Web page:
The European Union has officially called for an independent investigation into the killing of Saudi born journalist Jamal Khashoggi while Germany’s Foreign Minister has stated that his nation and its European partners should consider ceasing weapons sales to Riyadh. But while this move is being sold to the public as one of solidarity with supporters of the slain Khashoggi, there is a far more strategic purpose for the EU growing cold on Saudi Arabia in such a public manner.
In a matter of weeks, America’s new “mega-sanctions” against Iran will take full effect. The European Union has vocally vowed to shelter its companies from US sanctions which have already been threatened by the Trump White House should such companies continue their business dealings with Iran. That being said, even if existing European corporations were to set up shell companies to cover their Iranian business, the US could easily follow the trail and still sanction the business entity related to the shell company in question. Furthermore, as Washington has threatened to sanction entire European nations should they continue to conduct business with Iran, no one in Europe should automatically assume that Trump is bluffing just because past US Presidents would have never taken such action against America’s nominal European allies.
Because of this, it was becoming increasingly likely that much of Europe’s business with Iran would come to a halt as few European companies or states want to risk losing extremely lucrative business with the United States over even the best of deals with Iran. Within this context therefore, the Khashoggi murder takes on a new relevance as now multiple European businessmen have decided to boycott a forthcoming economic conference in Saudi Arabia. Beyond this, unlike in the United States where Iran is viewed as a kind of national monstrosity, European businesses, governments and ordinary citizens don’t have a particularly negative view on Iran. In fact most Europeans have an either neutral or positive view of Iran, mostly based on a general admiration for the millennia of rich Iranian culture.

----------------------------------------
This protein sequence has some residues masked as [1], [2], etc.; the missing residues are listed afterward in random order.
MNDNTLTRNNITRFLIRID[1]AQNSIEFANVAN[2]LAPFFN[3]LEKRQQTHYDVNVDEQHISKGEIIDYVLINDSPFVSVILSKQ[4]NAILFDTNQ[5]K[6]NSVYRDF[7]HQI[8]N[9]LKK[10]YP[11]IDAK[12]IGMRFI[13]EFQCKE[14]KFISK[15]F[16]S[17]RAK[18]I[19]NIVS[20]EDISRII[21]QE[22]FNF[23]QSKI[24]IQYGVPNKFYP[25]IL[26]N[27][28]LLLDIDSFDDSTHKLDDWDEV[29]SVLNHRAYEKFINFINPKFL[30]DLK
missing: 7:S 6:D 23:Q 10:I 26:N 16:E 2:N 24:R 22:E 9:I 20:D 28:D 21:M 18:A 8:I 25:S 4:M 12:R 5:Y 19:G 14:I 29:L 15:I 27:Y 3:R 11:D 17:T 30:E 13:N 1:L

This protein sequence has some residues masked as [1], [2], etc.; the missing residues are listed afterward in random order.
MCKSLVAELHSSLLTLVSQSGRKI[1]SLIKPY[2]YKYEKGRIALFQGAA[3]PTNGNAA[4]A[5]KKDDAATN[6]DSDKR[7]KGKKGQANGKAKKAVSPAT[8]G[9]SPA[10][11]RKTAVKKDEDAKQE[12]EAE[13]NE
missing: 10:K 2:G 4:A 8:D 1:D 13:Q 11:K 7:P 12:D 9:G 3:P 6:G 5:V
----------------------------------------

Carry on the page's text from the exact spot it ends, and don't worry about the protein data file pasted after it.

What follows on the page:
Because of this, selling European investors on Iran at a time when many Europeans are feeling repulsed by the mere thought of travelling to Saudi Arabia is ultimately an easy sell. A more difficult sell however is what the EU has in mind in respect of publicly cracking down on Riyadh over the Khashoggi murder.
Donald Trump is already under pressure at home over the fact that he has essentially walked on eggshells in respect of his rhetoric against Saudi Arabia. While the Democratic party merely favours Saudi Crown Prince Mohammad bin Salman’s siblings and while Democrats don’t particularly care for Iran (irrespective of what they say about the Obama era JCPOA), this certainly will not stop them from trying to score points during an election season against the clearly pro-Mohammad bin Salman White House.
Now the Europeans are joining the American opposition in piling on the pressure on Trump. But while the Democratic party in the US is merely trying to use Khashoggi’s murder to win an election, the Europeans are trying to win a concession from Trump regarding sanctions. The envisaged deal would sound something like this: “We Europeans will cease criticising the US by inference in our discussions on Saudi Arabia if Washington drops the threat of sanctions against EU states and companies that continue to transact with Iran. Alternatively, if the US threatens or implements sanctions on Europe, we Europeans will publicly criticise the US administration for its close ties with the ruling faction in Saudi Arabia”.
Trump’s forthcoming rhetoric on recent events in the Middle East may give some indication as to whether he’ll adopt a more relaxed approach towards Europe regarding Iran. That being said, while Trump is under pressure to condemn the Saudis in stronger terms, it is not likely that his anti-Iranian stance will moderate and it is equally assured that his outspoken personal disdain for the European Union will not change.
In this sense, while the EU is taking a gamble on Trump, it is a gamble that one way or another they cannot lose. At the very worst the status quo of the US threatening Europe over business with Iran will continue and in what the Europeans would consider an ideal situation, Trump will let Europe continue its business with Iran in return for the EU not piling pressure on the US in respect of Saudi Arabia.